How have you attracted users and grown React Native Starter Kits?
The first sales channel was the NativeBase marketplace. At the same time, I started to write stories on Medium about my journey in React Native. If possible, I would contribute open-source packages, as well. Putting parts of your work in open source is more about improving them than promoting them. The contributions that I received as well as the exchanges with the community have been invaluable.
Lately, I've started to code the starter kits live on YouTube. For this new experiment, the premise was again very simple: even if no one watches the video, it would still be more productive to write code in a focused environment, explaining my thoughts out loud, not checking Facebook. Not only has it been an extremely enjoyable process, the feedback from the community has been great, and it really gives potential customers a sense of what they would be buying. It has also helped tremendously with customer support. Many questions can be answered by pointing to the right YouTube video.
Below, you'll find the evolution of the monthly users in my direct sales channel.
What's your business model, and how have you grown your revenue?
The business model is simple. It's a one-time fee to get the starter kit that gives you access to the source code, all future updates and six months of support. People also get access to the git repository where the starter kit is built. Below is the gross monthly revenue for the product.
And here's a look at revenue without the marketplace commissions:
What are your goals for the future?
There have been many technical lessons learned from this journey with React Native and I plan to share them with the developer community on Medium and YouTube.
I will provide a "freebie" of React Native Starter Kit to the community soon, which I'm really excited about.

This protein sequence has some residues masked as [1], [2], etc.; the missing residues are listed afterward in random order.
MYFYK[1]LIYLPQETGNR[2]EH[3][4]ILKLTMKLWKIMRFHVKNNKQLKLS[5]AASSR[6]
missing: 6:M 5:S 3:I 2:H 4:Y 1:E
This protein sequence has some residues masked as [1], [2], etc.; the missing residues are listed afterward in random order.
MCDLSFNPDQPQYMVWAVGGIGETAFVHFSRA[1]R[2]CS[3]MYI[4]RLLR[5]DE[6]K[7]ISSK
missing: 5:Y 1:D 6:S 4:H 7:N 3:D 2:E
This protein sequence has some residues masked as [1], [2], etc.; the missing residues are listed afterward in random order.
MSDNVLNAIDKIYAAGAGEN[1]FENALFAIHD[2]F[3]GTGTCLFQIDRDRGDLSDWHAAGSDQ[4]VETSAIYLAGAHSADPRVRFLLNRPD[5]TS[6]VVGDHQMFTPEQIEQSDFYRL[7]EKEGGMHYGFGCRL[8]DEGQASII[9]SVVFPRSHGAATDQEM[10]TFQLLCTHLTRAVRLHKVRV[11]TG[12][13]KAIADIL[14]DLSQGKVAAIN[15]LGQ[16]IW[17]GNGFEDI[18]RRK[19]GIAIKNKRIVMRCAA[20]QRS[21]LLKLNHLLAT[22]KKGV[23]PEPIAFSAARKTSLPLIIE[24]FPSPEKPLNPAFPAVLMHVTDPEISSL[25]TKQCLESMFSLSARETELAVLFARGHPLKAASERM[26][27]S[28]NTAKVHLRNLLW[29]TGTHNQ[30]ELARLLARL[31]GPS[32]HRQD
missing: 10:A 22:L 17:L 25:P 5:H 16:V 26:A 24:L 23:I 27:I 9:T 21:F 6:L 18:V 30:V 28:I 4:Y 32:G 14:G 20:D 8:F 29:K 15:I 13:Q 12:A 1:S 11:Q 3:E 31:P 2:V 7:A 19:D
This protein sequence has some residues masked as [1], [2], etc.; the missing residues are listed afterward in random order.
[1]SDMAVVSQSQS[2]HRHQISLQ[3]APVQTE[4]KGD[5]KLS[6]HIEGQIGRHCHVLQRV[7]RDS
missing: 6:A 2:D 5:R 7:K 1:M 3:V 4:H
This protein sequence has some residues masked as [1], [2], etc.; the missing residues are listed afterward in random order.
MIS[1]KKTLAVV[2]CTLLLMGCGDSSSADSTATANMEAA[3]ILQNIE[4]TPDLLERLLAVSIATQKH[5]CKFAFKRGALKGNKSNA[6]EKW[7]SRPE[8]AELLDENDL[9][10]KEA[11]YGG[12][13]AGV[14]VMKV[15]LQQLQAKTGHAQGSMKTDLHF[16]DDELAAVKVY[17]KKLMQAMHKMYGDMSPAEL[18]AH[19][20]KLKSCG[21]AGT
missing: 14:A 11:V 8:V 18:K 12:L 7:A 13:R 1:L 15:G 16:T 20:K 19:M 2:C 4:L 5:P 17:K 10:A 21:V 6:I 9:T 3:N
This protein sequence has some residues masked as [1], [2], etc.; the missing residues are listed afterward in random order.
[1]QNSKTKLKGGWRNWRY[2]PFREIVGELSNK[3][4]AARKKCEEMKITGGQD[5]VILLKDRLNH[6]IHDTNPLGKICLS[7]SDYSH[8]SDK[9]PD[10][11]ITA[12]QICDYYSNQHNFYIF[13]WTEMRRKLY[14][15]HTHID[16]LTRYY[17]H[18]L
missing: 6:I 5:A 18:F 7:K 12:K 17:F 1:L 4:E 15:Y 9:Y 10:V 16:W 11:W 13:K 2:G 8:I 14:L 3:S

What are the biggest challenges you've faced and obstacles you've overcome? If you had to start over, what would you do differently?
I love writing these starter kits, but I have absolutely zero knowledge about sales. There are probably some opportunities that I should investigate like Google AdWords or Facebook Ads. As a geek, it's easy to get sucked into doing cool software engineering and forgetting that everything else is just as critical, if not more so.
The size of the React Native community is substantial, but there is a lot of mistrust in these starter kits, as there should be! 😅 Beginners in the community might not have enough knowledge to grasp the value provided by these kits, and people who are advanced enough to understand the value might consider doing it themselves, just because it's fun to do. Therefore, the targeted segment in this large community is relatively small.
I should have done live coding on YouTube from day one. It's just very hard to put yourself out there, and it took a lot of time to gain the confidence to do it. Right now, the production quality of the video is low, and it's something I would like to improve in order to provide a better experience for subscribers.
Have you found anything particularly helpful or advantageous?
This experience was only possible because stars were aligned. Technological advances such as React and Expo, as well as Backend-as-a-service platforms such as Firebase, have enabled me to create these starter kits. These products have vibrant communities around them and have absolutely changed the economics of building and publishing mobile apps.
A good example is Expo. Thanks to this library, a potential customer can play with a starter kit on their own iOS or Android device, and it's as simple as scanning a QR Code with your phone. These innovations are exciting.
What's your advice for indie hackers who are just starting out?
I would like to advocate for doing things transparently. Start with the smallest step, like a landing page, and share your goals with the community. Be so transparent that you might even record yourself building something. Take small steps in the open.
Where can we go to learn more?
—, Founder of Start React Native